A tax-free payment of $490 a week would be life-changing for people like me, writes beneficiary Eamonn Marra.
The government’s decision to give those made redundant by Covid-19 $490 tax free a week for 12 weeks is a good one. When you lose your job your income stops but your bills continue; you have to quickly rework your budget for everything in your life. This 12-week payment gives you a buffer to work out your next moves during a deeply stressful time.
Up until now, though, people who lost their jobs were not met with 12 weeks of payments substantially larger than the jobseeker’s allowance. They were instead met with a one- to two-week stand-down period where they received no payment at all. These stand-down periods have been suspended due to Covid-19 but will come back in November.
When the pandemic hit, people started to see how precarious their jobs really were. Businesses around the country are downsizing or closing. People with jobs that have been traditionally stable are now at risk of losing their work.
Many New Zealanders are suddenly finding themselves in the same position as those they have been so judgemental of for so long. But instead of this situation being used as a step towards empathy, the unemployed have been split into two categories: the deserving and the undeserving.
I’ve been on the benefit on and off for 11 years and despite witnessing a lot of anti-beneficiary talk I have personally received very little judgement when I tell people I’m on the dole. Because I’m white and university educated, people already have me pegged as a “good” beneficiary before they know anything about me. They can find reasons to justify me being on a benefit, because generally I look and speak like them.
But the fact is, my circumstances are no more valid than any other beneficiary’s, whether those circumstances are the closure of a business, restructuring, illness, having to look after children or other dependents, or anything else.
My benefit as a single person over 25 is $366 and is made up of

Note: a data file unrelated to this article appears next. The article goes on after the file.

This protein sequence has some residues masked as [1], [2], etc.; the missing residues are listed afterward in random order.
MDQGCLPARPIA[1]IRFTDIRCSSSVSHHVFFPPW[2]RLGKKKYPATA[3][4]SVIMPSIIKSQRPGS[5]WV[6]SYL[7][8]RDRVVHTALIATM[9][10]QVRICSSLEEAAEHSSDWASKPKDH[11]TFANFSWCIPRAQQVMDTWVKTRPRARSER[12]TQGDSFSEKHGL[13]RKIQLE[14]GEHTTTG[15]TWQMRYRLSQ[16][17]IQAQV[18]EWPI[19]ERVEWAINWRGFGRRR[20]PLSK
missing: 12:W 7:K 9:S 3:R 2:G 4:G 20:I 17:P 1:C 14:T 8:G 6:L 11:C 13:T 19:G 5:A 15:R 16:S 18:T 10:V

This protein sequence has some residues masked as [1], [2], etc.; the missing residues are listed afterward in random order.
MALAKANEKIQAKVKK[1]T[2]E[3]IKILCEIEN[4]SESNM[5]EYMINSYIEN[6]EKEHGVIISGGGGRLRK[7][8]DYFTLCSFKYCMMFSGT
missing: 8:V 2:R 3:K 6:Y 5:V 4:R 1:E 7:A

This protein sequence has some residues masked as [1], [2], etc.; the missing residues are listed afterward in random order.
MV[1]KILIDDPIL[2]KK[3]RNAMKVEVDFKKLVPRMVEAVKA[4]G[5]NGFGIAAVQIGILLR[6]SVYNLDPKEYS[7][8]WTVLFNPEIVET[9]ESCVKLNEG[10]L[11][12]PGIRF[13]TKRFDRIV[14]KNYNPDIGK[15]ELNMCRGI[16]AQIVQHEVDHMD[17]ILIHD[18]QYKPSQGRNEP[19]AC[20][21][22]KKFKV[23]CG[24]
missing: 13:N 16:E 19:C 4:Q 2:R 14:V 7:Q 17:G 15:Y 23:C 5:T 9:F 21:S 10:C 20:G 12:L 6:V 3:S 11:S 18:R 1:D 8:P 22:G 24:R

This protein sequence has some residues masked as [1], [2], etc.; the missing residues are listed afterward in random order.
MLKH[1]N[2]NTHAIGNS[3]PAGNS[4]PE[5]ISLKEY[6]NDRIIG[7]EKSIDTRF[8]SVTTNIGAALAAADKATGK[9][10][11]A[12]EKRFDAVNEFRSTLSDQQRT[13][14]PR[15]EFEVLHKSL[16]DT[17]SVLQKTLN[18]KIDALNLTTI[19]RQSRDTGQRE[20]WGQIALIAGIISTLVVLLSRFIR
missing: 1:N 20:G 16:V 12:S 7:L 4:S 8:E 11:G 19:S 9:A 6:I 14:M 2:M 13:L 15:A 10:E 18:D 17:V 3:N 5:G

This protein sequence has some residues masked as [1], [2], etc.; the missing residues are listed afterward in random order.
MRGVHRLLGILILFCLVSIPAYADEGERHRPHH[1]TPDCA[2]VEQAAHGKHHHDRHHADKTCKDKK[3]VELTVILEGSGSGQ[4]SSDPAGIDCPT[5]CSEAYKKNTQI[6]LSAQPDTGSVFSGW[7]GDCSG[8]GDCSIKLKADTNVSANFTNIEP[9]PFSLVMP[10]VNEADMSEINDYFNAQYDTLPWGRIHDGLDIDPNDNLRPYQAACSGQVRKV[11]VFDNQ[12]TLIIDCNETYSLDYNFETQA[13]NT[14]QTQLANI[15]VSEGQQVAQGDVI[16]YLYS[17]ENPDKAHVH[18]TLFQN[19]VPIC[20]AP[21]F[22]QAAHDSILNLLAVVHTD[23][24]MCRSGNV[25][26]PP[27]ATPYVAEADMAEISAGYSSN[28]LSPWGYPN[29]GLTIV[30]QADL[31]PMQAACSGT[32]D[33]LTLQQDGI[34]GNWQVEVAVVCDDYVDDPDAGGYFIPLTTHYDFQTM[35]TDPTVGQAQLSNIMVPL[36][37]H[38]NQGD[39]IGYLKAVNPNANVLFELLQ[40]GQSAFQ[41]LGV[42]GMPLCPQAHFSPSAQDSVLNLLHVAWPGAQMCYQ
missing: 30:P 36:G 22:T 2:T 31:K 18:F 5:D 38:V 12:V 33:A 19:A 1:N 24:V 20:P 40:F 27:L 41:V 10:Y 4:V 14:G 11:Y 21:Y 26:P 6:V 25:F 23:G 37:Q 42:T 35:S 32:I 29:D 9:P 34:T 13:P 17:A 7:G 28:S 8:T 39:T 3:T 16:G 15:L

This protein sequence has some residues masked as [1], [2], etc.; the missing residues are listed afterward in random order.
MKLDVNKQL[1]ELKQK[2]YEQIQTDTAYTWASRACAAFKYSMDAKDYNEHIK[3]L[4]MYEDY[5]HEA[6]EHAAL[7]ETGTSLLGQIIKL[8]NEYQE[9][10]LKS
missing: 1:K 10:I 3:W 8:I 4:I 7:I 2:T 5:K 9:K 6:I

- $250.74 Jobseeker’s allowance
- $75 Accommodation supplement
- $40.91 Winter energy payment
Before April 1, when the $25 increase to the main benefit and the winter energy payment was introduced, my benefit was $300. The extra money has already made a huge difference to my life.
I can also earn up to $90 a week before it starts impacting my benefit, after which it is reduced by 70c for every dollar I earn before tax.
While living on this amount of money is a struggle, I am doing OK. I went on the benefit with a modest amount of savings and I have bits and pieces of occasional freelance work that supplement my benefit so I am not forced to live week to week. My expenses are reasonably low because I share a house with five other people and I don’t have any debt or many other financial obligations. This is very different to last time I was on the benefit. Money would often run out a couple of days before pay day and a one-off cost like having to pick up multiple prescriptions would force me to halve my grocery budget for the week.
There are thousands of people living like this in New Zealand, and they are also looking into a difficult future where finding work will be even more challenging. Being poor long term is expensive. The benefit leaves no money for rainy days. Things like having to pay bond in a new flat or an appliance breaking can throw you into inescapable debt.
In 2019, the Welfare Expert Advisory Group, commissioned by the government, released a report with a number of recommendations including that benefit levels should increase by between 12% and 47%. This recommendation was promptly ignored. But now, presented with the risk that a significant proportion of the population might discover how difficult it is to actually live on a benefit, the government is making sure that won’t happen.
Twelve weeks at $490 would be life-changing for many beneficiaries. They would be able to pay off debt, go to the dentist, buy waterproof shoes for winter, visit a loved one who lives in another town. They would be able to experience the luxury of having money left over at the end of the week. Of not having to put back food at the supermarket because there isn’t enough money in their account. These things have long been part of everyday life for beneficiaries. But now they’re only a reality for some.